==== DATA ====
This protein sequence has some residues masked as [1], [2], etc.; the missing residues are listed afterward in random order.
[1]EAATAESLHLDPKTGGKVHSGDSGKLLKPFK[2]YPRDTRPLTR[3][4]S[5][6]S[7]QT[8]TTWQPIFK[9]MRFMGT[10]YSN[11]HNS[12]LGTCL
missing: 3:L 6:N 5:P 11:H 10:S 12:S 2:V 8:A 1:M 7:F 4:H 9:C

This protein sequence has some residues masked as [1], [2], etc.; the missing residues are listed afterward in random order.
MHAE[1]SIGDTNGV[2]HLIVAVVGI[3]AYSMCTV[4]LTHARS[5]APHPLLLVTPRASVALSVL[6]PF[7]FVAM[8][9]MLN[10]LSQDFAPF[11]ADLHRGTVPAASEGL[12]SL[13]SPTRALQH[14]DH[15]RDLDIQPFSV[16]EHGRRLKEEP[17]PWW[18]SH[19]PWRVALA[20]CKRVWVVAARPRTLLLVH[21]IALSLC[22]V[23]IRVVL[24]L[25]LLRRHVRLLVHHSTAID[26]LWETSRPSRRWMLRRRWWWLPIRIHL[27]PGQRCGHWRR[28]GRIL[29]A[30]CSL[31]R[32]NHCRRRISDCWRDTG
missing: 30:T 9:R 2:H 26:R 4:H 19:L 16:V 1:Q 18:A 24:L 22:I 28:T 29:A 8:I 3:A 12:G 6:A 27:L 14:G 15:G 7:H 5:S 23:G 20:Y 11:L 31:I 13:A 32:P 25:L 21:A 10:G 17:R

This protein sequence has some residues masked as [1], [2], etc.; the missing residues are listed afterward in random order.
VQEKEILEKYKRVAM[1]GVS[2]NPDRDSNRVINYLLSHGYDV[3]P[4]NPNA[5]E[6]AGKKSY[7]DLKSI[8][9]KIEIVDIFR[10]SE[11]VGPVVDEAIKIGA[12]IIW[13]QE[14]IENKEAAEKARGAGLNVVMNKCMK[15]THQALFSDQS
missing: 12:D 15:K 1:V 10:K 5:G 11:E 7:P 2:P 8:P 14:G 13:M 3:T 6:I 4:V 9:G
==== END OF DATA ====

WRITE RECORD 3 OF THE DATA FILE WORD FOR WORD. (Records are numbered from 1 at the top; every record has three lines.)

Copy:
This protein sequence has some residues masked as [1], [2], etc.; the missing residues are listed afterward in random order.
VQEKEILEKYKRVAM[1]GVS[2]NPDRDSNRVINYLLSHGYDV[3]P[4]NPNA[5]E[6]AGKKSY[7]DLKSI[8][9]KIEIVDIFR[10]SE[11]VGPVVDEAIKIGA[12]IIW[13]QE[14]IENKEAAEKARGAGLNVVMNKCMK[15]THQALFSDQS
missing: 12:D 15:K 1:V 10:K 5:G 11:E 7:P 2:P 8:P 14:G 13:M 3:T 6:I 4:V 9:G